In discussions of Aborigine cultures, Dreaming has two chief senses. In the first sense, the Dreaming (or the Dreamtime) is an eternal “time-out-of-time” in the creation myth central to the religious beliefs of Australia’s indigenous (aboriginal) population. According to this myth, supernatural quasi-ancestors walked the land, creating the world in its present form, and in the process marking out tracks and signs (“songlines”), which later generations must commemorate (in song) and follow (for example, on “walkabout”), in order for creation to be ritually renewed and sustained.
In the second sense, a particular kind of Dreaming (such as Kangaroo Dreaming or Wallaby Dreaming) signifies an individual’s chief totem figure, and so indicates the person’s clan, religious duties, and relation to the Dreamtime; in a similar sense the term applies to an individual’s “song.” The songs and stories describing the Dreaming are central to the sense of identity of a clan and its members and are carefully guarded against misappropriation by outsiders. In recent times, such stories have also served as evidence supporting a clan’s legal claim to a traditional territory.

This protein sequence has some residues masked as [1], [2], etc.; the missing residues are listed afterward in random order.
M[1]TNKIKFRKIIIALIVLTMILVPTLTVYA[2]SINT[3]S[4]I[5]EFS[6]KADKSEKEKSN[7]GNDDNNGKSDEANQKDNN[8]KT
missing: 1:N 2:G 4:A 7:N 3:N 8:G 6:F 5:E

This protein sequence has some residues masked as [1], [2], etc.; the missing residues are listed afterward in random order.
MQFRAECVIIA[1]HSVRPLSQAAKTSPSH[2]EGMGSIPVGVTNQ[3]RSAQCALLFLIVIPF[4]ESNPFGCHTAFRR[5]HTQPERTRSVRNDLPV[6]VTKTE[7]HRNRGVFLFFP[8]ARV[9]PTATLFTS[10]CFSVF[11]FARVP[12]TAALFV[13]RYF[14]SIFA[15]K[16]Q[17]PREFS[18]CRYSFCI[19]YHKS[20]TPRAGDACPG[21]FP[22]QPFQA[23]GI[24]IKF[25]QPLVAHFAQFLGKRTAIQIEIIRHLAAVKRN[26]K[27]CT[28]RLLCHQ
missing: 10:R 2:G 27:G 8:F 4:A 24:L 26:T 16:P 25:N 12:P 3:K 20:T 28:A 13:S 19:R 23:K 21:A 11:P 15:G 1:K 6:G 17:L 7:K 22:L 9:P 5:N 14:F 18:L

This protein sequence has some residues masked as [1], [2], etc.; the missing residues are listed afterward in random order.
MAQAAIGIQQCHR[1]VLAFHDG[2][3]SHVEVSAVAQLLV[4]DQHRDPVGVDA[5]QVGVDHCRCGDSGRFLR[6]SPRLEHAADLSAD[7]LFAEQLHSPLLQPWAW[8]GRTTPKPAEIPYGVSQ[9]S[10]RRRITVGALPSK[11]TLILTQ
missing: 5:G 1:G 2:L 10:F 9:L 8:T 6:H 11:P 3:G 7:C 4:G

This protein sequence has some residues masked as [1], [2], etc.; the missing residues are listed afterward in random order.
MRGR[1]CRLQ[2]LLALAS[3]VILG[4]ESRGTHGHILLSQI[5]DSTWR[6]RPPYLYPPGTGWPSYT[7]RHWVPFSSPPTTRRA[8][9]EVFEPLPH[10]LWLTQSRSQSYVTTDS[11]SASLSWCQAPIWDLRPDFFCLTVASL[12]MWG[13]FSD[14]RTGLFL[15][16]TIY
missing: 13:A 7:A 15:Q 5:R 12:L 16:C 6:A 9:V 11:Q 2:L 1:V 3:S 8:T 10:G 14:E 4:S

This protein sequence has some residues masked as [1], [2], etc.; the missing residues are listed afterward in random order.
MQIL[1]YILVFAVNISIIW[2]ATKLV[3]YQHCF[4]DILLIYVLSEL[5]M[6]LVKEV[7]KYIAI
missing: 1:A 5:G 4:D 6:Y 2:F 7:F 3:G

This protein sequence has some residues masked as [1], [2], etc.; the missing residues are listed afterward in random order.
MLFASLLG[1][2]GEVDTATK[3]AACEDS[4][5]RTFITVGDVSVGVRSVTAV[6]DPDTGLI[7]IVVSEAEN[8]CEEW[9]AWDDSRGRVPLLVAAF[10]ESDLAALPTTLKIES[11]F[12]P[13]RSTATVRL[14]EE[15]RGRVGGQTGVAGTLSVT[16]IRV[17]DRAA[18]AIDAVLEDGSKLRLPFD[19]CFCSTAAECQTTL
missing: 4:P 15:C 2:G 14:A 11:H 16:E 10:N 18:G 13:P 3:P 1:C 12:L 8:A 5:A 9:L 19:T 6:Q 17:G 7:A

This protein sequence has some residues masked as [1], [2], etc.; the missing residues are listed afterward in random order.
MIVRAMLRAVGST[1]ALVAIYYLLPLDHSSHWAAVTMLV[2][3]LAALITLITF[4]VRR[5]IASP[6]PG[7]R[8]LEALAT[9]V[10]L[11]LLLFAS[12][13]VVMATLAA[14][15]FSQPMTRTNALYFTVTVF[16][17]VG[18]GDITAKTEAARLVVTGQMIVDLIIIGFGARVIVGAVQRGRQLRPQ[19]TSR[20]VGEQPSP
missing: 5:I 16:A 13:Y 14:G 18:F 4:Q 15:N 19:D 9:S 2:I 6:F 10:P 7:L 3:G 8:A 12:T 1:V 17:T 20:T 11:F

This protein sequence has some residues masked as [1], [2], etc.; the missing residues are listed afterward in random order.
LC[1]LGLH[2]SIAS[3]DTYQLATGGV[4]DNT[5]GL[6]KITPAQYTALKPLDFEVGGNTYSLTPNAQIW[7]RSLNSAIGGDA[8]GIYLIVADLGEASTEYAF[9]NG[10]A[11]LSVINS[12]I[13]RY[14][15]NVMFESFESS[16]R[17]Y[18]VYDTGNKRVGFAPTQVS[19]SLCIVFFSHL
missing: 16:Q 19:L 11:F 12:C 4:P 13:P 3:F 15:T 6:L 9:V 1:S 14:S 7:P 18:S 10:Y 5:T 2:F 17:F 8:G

Charlesworth, Max, ed. Religious Business: Essays on Australian Aboriginal Spirituality. Cambridge, England: Cambridge University Press, 1998.
Chatwin, Bruce. The Songlines. New York: Viking Penguin, 1987.
Flood, Josephine. Archaeology of the Dreamtime. Rev. ed. New Haven, Conn.: Yale University Press, 1991.
Keen, Ian. Knowledge and Secrecy in an Aboriginal Religion. Oxford, England: Oxford University Press, 1994.
McIntosh, Ian S. Aboriginal Reconciliation and the Dreaming. Boston: Allyn and Bacon, 2000.